Today's Paper Archive Classifieds Subscriptions RSS Feeds Site Map ePaper Mobile Apps Social
SEARCH

Features » Sunday Magazine

Updated: February 25, 2012 15:43 IST

Showcase: Manga comes to India

SWATI DAFTUAR
Share  ·   Comment (1)   ·   print   ·  
Stupid Guy goes to India; Yukichi Yamamatsu, Translated by Kumar Sivasubramanian, Blaft Publications, Rs. 395
Special Arrangement Stupid Guy goes to India; Yukichi Yamamatsu, Translated by Kumar Sivasubramanian, Blaft Publications, Rs. 395

Yukichi Yamamatsu was “a 56-year-old out-of-work manga artist” looking for a way to make it big when he came up with the idea of selling Hindi translations of Manga books in India.

In 2004, Yamamatsu left Japan and travelled to India. He could speak little English, no Indian language and had never left his country. From the moment he landed in India, Yamamatsu was in for a cultural shock of epic proportions. He had little money and no idea what to expect but what he did have was a ‘ missionary zeal' to spread the Japanese Manga culture in India.

Stupid Guy Goes to India is a graphic novel in Manga style that records Yamamatsu's Indian experience. Brutally honest and hilarious, the book is a visual treat with beautifully drawn art.

“This is an autobiographical account of my adventures, both the pleasant and not-so-pleasant,” he says. As you travel with Yamamatsu, you see him navigate the sometimes-friendly, sometimes-brutal streets of Indian towns and cities. Buying sandals becomes a daunting adventure and renting an apartment seems to be an insurmountable problem. Initially, Yamamatsu is a hapless Japanese tourist unable to communicate with the locals, often tricked and conned, more confused and overwhelmed than anything else.

But, as time passes and he grows more comfortable, Yamamatsu begins making friends, picking up a little Hindi as well as the art of bargaining. There are hilarious tongue-in-cheek accounts of him playing marbles, searching for bathrooms, betting on horses and visiting a brothel. The book is irreverent and witty, presenting India exactly as it would look and seem to a first-time foreign visitor. Yamamatsu says that he was fascinated by Indian culture and its people. “I think Indians are very intelligent and friendly. I didn't know a word of Hindi, but they still made me feel at home, with a simple hello.”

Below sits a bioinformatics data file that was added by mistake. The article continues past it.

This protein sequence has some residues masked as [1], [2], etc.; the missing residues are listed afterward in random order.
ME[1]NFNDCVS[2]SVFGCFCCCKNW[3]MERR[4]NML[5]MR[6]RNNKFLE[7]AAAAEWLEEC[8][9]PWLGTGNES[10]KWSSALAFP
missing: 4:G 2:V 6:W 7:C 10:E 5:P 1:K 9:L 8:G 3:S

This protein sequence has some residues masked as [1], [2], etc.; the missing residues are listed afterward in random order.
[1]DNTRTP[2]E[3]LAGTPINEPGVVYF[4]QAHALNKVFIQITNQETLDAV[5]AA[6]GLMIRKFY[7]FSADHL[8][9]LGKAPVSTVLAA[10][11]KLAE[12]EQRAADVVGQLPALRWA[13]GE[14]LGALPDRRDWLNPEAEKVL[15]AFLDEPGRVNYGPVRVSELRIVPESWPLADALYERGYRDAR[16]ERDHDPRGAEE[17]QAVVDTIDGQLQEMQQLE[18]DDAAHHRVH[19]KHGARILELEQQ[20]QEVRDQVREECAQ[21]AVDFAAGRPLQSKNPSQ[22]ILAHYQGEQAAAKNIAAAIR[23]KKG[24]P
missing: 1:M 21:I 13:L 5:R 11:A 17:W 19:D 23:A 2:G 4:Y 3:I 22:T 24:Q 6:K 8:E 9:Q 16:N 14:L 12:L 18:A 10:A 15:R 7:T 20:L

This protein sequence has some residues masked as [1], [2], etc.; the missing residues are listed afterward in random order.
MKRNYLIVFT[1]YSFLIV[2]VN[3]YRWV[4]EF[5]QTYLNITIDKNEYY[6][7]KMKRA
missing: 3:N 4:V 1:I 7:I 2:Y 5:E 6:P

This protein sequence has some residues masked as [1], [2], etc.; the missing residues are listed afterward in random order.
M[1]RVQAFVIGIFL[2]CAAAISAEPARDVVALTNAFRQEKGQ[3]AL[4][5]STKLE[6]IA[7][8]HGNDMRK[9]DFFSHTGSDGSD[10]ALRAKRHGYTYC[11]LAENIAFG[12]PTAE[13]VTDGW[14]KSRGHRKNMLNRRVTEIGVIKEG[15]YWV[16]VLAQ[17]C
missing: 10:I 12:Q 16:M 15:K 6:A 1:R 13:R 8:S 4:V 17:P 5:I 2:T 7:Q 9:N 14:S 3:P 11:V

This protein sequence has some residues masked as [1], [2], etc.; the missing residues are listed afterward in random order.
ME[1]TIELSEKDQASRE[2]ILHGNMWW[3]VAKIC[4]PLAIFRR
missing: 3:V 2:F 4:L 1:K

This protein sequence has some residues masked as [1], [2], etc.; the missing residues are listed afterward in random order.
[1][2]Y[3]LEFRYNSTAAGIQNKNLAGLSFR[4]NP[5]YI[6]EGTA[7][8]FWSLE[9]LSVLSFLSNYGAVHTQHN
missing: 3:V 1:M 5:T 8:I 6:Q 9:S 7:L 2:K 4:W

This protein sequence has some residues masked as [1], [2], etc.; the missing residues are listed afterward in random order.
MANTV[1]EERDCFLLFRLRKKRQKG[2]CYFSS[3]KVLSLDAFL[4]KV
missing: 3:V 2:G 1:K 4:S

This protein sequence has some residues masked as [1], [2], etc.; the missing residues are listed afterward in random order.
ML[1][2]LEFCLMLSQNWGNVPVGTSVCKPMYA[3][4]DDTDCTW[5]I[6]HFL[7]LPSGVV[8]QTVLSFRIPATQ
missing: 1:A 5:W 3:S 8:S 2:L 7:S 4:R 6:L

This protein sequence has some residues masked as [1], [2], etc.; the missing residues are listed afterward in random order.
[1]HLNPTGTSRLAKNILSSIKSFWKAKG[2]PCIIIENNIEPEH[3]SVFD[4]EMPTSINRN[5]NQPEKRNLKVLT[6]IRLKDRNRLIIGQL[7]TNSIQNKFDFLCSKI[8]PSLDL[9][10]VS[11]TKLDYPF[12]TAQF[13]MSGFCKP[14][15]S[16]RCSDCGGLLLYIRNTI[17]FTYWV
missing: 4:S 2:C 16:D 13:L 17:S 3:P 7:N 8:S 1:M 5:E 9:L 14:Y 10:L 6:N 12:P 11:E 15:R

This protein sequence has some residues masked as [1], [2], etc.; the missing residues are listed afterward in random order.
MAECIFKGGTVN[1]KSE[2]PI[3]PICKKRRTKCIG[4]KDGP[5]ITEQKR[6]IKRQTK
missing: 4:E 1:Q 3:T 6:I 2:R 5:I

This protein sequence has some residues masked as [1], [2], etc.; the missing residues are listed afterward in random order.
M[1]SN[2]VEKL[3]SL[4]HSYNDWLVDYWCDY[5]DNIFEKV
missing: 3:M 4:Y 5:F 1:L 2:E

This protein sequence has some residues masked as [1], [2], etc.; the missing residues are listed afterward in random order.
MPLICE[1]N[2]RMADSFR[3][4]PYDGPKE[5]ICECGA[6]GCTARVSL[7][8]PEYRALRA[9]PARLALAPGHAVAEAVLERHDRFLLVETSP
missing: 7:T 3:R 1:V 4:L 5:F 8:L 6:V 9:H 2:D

The book was first published in Japan and, to preserve the formatting of the original Japanese version, it is bound on the right side and is meant to be read from right to left. Published by Blaft Publications, the book is translated by Kumar Sivasubramanian, an Indian-born Canadian who has translated over 60 volumes of manga from Japanese to English.

Bottomline: For those not familiar with Manga, this is a great place to start.

Stupid Guy goes to India; Yukichi Yamamatsu, Translated by Kumar Sivasubramanian, Blaft Publications, Rs. 395

RELATED NEWS

Magic, manga and SellotapeMarch 3, 2012

The problem with this book is not everyone will understand it.
First u have the quirks of a Manga style and then u need to understand Japanese Way of Life (JWoL) to really appreciate his experience.
If someone is used to JWoL and used to Manga as an art form...this is a gem

from:  Anirban Chatterjee
Posted on: Apr 10, 2012 at 22:57 IST
This article is closed for comments.
Please Email the Editor

Amandeep Sandhu, Manjul Bajaj, Manu Joseph and Sonora Jha read from their novels that were shortlisted for The Hindu Prize for Fiction 2013. Ziya Us Salam introduces them and moderates the session. <... »


O
P
E
N

close

Recent Article in Sunday Magazine

Indian Premier Lok Sabha

With all the hype and media coverage around the elections and the new IPL season, this writer wakes up finding it difficult keeping the two events apart. »